Trump's Expanded Drone Wars

Daniel R. DePetris

Throughout U.S. history, presidents have been known to blame their predecessors if things in the country aren’t going particularly well. To explain away America’s awful economic outlook in 2009 and the slow economic recovery of 2010 and 2011, Barack Obama pointed to George W. Bush as the main culprit for the fiscal disaster. He told Americans repeatedly in his first year that he “inherited” the worst economic recession since the Great Depression—true enough, but a statement that still seemed to many people in America’s middle and working classes as a passing of the buck.

The Turkish Military Base in Doha

By Md. Muddassir Quamar

Turkey’s reaction to the rift among the Gulf Cooperation Council (GCC) countries—the June 5, 2017 embargo imposed by Saudi Arabia, the United Arab Emirates (UAE), Bahrain and Egypt against Qatar for its alleged support to terrorism—has been significant. Within two days of the Saudi-led quartet announcing the severing of ties with Qatar, Turkey’s parliament approved a bill for deploying troops in the Turkish military base at Doha. The bill had been pending for approval since early May 2017 and its approval was hastened by the surprise developments in the Gulf. 

As the War of Words With North Korea Escalates, So Does the Risk of Real War

In a brief news conference in New York on Sept. 25, North Korean Foreign Minister Ri Su Yong said that U.S. President Donald Trump's recent statements to the U.N. General Assembly were tantamount to a declaration of war. Therefore, he argued, Pyongyang has a right to self-defense under the U.N. charter and would be justified if it were to shoot down U.S. strategic bombers, even outside North Korean territory.

Will artificially intelligent weapons kill the laws of war?

Herbert Lin

On September 1, Vladimir Putin spoke with Russian students about science in an open lesson, saying that “the future belongs to artificial intelligence” and whoever masters it first will rule the world. “Artificial intelligence is the future, not only for Russia, but for all humankind,” he added. “It comes with colossal opportunities, but also threats that are difficult to predict. Whoever becomes the leader in this sphere will become the ruler of the world.”

Small Satellites, Big Missions The Implications of the Growing Small Satellite Market for Launch and Key Applications

On June 21, 2017, the Center for Strategic and International Studies (CSIS) hosted a two-panel event on opportunities emerging from new space technologies, particularly small-scale satellites. Panelists discussed the implications of new small satellite technology and small satellite market dynamics, not only for the government space sector, but also for private-sector users of satellite technology and the growing cohort of commercial space systems suppliers. That small satellites will continue to grow—in use, market share, capability, and overall importance—is now widely accepted. Appreciation for the direction, pace, and implications of this growth, however, remains limited. The June CSIS event and the report that follows represent an effort to understand and describe the shape and consequences of the growth ahead. For a complete record of the session, please access the full video file at https://www.csis.org/events/small-satellites-big-missions.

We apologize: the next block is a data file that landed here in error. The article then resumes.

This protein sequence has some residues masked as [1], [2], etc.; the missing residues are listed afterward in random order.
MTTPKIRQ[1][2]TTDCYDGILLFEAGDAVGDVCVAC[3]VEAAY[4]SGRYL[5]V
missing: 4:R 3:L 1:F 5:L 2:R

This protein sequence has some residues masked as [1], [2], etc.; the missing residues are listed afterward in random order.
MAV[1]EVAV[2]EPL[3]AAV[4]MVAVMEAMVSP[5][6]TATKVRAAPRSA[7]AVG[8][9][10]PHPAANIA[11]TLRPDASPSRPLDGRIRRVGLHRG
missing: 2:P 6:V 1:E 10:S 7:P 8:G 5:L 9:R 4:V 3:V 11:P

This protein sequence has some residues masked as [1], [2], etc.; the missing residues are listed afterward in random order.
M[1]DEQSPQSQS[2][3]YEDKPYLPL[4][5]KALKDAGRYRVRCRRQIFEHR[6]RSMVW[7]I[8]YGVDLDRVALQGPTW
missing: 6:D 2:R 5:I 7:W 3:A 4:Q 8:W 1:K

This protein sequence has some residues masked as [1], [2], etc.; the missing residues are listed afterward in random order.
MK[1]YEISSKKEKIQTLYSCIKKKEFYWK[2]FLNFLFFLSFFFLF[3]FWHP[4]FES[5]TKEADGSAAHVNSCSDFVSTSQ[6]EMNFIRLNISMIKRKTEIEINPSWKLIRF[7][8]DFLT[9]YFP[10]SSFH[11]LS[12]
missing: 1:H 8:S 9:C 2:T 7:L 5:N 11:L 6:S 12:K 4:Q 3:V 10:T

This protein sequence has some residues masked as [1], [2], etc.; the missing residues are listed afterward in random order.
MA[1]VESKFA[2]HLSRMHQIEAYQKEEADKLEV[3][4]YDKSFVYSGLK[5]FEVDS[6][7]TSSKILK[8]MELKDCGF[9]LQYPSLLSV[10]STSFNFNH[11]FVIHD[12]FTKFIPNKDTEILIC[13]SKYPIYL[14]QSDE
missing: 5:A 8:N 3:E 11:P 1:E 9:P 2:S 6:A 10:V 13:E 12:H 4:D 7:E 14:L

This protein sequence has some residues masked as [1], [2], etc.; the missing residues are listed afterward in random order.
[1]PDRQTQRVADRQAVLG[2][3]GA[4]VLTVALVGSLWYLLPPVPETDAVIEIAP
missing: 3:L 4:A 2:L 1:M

Weapons in Space: Conventional War in the Cosmos?

By Allyson Rimmer

Outer space has been called the last frontier, but could it become the battleground of the future? Warfare in space seems difficult to imagine outside works of science fiction, but the concept and advantages of weapons in space have been under serious deliberation by global powers in the recent past. Though the international community in years past has made great strides in addressing and eliminating the nuclear threat emanating from outer space, additional threats have yet to be addressed. As it stands now there exists an international consensus banning the placement of strategic Weapons of Mass Destruction (WMD) in outer space and on celestial bodies. 

Beyond the Battlefield: Towards a Better Assessment of the Human Cost of Armed Conflict

By Erik Alda and Claire Mc Evoy for Small Arms Survey

For Erik Alda and Claire McEvoy, prevailing methods for measuring conflict deaths are inadequate. They believe that the current understanding of conflict related deaths is too narrow and that mortality measurement methods must change to address this problem, particularly when it comes to deaths among forcibly displaced populations. As a result, they here examine 1) opportunities provided by the UN’s Sustainable Development Goal 16.1 to broaden the scope of recorded conflict deaths; and 2) the importance of developing a better understanding of the relationship between direct and indirect conflict deaths.